1974: Wood Valley Temple & Retreat Center opens in the 1902 Nicheren

                                                                                        Shu Japanese church. Hosts Dalai Lama in 1980 and 1994, with thousands

                                                                                        of people attending.

1979: National Park bans goat herding, allowing the heavily damaged Ka`u desert to bloom again.

1982: Kilauea Caldera erupts for 24 hours, creating a curtain of fire 150 feet high and a mile long, to the amazement of 30,000 visitors. You can walk through the smoking crater.

1987: Jagger Museum with working seismographs, tiltmeters and volcano educational displays, opens in Volcanoes National Park. The Hawaiian Volcano Observatory remains the top volcano research facility in the world.

1993: Kilauea Cultural Festival becomes an annual summer event inside Volcanoes National Park, featuring Hawaiian crafts, hula, chanting, singing and music.

1993: Keauhou Bird Conservation Center founded in Ka`u to assist in the recovery of the endangered bird species in Hawaii. An open house each year around Christmas, along with school visits, help to educate the public.

1996: Ka`u Coffee plantings expand in the mountains behind Pahala with the final harvest of Ka`u Sugar Company, which closes March 27. Ka`u Coffee begins to build its reputation, leading to new economic hope for the area.

1997: Hula & the Arts Cultural Festival begins in Wai`ohinu, becoming an

annual Labor Day weekend celebration of dance, music, chant and display of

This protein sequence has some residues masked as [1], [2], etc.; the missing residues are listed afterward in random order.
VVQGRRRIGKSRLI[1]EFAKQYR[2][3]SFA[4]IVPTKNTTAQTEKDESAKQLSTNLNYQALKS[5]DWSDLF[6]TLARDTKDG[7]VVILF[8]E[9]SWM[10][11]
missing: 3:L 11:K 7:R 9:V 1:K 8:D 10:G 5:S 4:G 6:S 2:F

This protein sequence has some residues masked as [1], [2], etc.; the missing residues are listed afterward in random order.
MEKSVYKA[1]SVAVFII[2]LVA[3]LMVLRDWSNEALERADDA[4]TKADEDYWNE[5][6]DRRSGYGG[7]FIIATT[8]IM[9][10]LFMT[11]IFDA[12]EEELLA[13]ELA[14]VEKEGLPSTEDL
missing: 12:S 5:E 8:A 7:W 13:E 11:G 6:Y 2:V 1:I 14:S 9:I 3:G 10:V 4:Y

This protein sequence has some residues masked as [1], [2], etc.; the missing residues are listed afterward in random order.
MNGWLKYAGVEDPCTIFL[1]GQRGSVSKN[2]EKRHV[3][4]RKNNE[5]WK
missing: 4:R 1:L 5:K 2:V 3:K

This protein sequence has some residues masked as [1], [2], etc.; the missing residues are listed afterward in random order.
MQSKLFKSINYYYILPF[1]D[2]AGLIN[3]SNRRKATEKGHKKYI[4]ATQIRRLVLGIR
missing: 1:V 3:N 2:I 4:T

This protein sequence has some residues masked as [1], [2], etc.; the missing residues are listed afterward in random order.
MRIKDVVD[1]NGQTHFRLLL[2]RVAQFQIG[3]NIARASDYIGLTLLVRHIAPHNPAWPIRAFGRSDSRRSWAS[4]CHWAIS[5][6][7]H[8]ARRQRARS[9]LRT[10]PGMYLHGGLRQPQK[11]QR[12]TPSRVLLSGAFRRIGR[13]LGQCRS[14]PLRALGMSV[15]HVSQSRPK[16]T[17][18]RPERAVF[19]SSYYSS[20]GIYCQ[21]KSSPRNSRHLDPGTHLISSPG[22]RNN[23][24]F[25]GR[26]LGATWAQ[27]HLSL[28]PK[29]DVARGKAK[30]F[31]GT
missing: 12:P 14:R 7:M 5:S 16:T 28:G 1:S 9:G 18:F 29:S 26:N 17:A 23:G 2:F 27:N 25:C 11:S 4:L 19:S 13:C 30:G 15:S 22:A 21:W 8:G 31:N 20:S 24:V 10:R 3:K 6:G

Hawaiian crafts. It is free to everyone. A true expression of aloha.

2000: Millennium flood tears through gulches, destroying bridges and clearing out beautiful ravines which can now be seen from Hwy. 11 near Pahala.

2001: Endangered monk seal gives birth to a pup on the Ka`u coast, for the first time in perhaps a hundred years, as endangered species continue to reestablish themselves.

2003: Hawai`i Volcanoes National Park in cooperation with the Nature Conservancy, completes the $22 million purchase of 117,000 acres of Kahuku Ranch, to enlarge Volcanoes National Park, making Ka`u home to more than 60 percent of the park. The expanded park surrounds Waiohinu, Na`alehu and Pahala, stretching from the South Point road intersection to the summit of Mauna Loa, across lands above the villages and Kapapala Ranch. The community is invited to help plan the public and conservation use of the land. In question is the balancing of endangered species with the paniolo, Hawaiian cowboy,

                                                            history of Kahuku.

The history of Ka`u was written by public school students of Ka`u, with editing donated by Julia Neal and funding and assistance from Hawai`i Community Foundation, Best Buy Foundation, De Witt Wallace Foundation, University of Hawaii, National 4H Council, Kona 4-H Federation and Famiily Support Services of West Hawaii.


History of Ka’u

Mural at Punalu’u Bake Shop by Ka’u High School students under the instruction of Kathleen Kam.1998.

John W. Peipe

Honu’apo Landing with steam ships and bullock cart 1912

Drying bagasse for fuel at Na’alehu Sugar Mill

Hawaiian Ranch

John W. Peiper and Thomas Kaniho

Hutchinson Sugar Plantation Company Store, Na’alehu

Hutchinson Sugar Plantation Company Locomotive “Kilauea”